Community cloud – The cloud infrastructure is shared by several organizations and supports a specific community that has shared concerns (e.g., mission, security requirements, policy, and compliance considerations). It may be managed by the organizations or a third party and may exist on premise or off premise.

Public cloud – The cloud infrastructure is provisioned for open use by the general public. It may be owned, managed, and operated by a business, academic, or government organization, or some combination of them. It exists on the premises of the cloud provider.

Hybrid cloud – The cloud infrastructure is a composition of two or more distinct cloud infrastructures (private, community, or public) that remain unique entities, but are bound together by standardized or proprietary technology that enables data and application portability (e.g., cloud bursting for load balancing between clouds).

There it is – simple, straightforward, and easy to understand. This brings me to a question, “Why isn’t everyone using the NIST definition?” Frankly, I don’t know. Again, the most common misuse or misunderstanding I encounter is when people apply the cloud computing term to all instances of software-as-a-service (SaaS) and many folks are now characterizing all off-premise computing as cloud computing. If it is not in their datacenter (on-premise), then it is running in “the cloud.”

I believe a solid and mutual understanding of the cloud is essential when making collaborative cloud computing decisions but more and more I come across folks who don’t think a precise definition is that important. So I’ll close with this question:

“Should the absence of one, or even two, of the ‘essential characteristics’ of the NIST cloud computing view disqualify the use of the cloud term?”

I’d love to hear your thoughts. In the meantime, there have been a number of good posts attempting to dispel the notion that this relatively new information technology cumulus is nebulous. One of the best out there is by @PeterKretzman. The post is titled, “Cloud computing: misunderstood, but really not that complicated a concept.” It is well worth the look as you decide, “What is cloud computing?”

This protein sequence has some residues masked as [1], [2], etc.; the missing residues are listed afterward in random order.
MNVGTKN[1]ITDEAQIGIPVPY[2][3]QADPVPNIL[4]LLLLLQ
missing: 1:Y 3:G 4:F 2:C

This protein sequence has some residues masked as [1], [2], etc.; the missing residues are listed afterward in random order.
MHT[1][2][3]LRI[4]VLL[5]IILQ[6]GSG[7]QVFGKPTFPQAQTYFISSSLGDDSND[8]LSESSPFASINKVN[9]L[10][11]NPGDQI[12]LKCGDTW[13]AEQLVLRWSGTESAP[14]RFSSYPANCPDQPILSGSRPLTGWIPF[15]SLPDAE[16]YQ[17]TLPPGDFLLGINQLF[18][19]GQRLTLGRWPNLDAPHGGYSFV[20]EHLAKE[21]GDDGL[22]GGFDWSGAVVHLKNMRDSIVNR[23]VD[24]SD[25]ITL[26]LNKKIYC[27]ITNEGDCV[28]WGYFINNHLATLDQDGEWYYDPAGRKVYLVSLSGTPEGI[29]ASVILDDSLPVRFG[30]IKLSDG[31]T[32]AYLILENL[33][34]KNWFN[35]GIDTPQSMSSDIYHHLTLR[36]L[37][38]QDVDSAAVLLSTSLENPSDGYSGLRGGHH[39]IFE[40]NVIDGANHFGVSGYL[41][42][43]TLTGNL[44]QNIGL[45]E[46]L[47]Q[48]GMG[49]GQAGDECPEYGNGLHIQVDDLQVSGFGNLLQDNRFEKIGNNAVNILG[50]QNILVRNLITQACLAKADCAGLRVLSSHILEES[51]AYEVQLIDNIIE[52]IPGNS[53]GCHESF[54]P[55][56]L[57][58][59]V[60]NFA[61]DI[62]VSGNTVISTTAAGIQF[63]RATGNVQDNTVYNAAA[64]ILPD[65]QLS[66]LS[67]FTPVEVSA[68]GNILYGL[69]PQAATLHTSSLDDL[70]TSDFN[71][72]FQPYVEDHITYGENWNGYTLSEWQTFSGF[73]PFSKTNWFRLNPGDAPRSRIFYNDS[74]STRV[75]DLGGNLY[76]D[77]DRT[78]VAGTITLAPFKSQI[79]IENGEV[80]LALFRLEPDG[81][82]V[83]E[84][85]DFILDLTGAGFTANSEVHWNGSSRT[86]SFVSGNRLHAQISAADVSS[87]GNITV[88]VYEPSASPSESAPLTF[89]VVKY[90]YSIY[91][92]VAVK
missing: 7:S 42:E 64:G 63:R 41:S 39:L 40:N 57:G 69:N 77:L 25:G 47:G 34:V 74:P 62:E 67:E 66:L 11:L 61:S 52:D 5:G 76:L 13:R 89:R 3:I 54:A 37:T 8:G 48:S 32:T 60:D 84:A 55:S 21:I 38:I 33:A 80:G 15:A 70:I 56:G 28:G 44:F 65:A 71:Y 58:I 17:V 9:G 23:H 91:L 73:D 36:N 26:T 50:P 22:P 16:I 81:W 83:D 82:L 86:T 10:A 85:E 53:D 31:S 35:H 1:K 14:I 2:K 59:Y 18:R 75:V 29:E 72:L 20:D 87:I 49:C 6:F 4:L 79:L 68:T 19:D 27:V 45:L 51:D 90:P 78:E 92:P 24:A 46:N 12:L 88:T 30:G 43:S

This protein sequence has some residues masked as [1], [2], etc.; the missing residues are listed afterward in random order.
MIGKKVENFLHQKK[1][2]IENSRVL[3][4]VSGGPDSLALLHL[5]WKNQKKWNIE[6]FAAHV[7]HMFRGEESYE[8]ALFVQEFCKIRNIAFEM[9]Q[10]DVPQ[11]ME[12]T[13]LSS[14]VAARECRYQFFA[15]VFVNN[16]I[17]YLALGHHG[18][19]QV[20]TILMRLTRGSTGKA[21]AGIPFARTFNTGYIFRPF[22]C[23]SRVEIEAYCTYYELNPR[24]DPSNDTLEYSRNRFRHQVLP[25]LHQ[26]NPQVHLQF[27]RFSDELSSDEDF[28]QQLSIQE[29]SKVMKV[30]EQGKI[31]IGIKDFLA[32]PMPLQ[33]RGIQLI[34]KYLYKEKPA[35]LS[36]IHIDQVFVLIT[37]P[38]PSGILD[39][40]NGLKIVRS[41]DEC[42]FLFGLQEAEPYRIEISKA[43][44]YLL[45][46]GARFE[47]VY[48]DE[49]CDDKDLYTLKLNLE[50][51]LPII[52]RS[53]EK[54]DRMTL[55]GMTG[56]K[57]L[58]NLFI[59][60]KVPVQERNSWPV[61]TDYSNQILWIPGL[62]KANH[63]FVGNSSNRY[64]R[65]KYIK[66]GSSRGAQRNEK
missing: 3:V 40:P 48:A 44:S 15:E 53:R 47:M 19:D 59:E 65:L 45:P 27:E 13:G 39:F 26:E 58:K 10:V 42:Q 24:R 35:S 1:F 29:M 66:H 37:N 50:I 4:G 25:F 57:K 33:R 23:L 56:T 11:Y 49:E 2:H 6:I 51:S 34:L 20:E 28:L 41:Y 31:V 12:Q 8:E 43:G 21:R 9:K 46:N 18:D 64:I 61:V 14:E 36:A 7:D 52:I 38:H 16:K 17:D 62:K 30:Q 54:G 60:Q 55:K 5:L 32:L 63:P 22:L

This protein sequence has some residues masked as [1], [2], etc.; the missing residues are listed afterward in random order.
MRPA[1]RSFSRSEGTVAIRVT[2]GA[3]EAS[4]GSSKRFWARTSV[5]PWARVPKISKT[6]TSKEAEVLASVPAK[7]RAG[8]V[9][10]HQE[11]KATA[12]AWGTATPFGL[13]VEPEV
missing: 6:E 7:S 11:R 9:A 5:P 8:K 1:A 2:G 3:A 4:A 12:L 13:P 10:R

~ Steve ~

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Reader Comments (3)

Great recap of the definition of cloud computing. You'd think that by now, the term cloud computing started to be used in 2008, we'd all know what it's characteristic are and how it's consumed and delivered. But I agree with you that this is not the case, as goes for many other paradigms before cloud. Think of SOA for instance, never really understood by the larger public.

It is my opinion that this has to do with the fact that some of the large IT companies 'define their own standards' and interpretations. This all has to do with marketing I think, using alternate terms and abriviations. This makes it more dificult to compare solutions on facts and capabilities, confusing customers. Also make technology have a 'new' feeling, while it's just the naming that has undergone most of the change.

Not to point any fingers, but Oracle for instance did not recognize cloud computing until early this year but now seems to cloudwash (rebrand a traditional solution to a cloud solution, though it does not contain any or all of the characteristics NIST states) many of their products. Another example on using standards is for instance the W3 standard for HTML coding, most browser vendors used the standards defined by the standards body, however Microsoft did only partial to maintain some competitive edge.

I don't think this will change on the short run unfortunately, though I think the consumerization trend might force large IT companies to adhere more to common terminology and standards. I hope so, because one of the great values of cloud computing I think is the ability to compose cloud services to build a wide variety of applications. This can only be possible if there is some sort of common ground and interface between multiple cloud services and vendors.

June 20, 2012 | Unregistered CommenterEdwin Schouten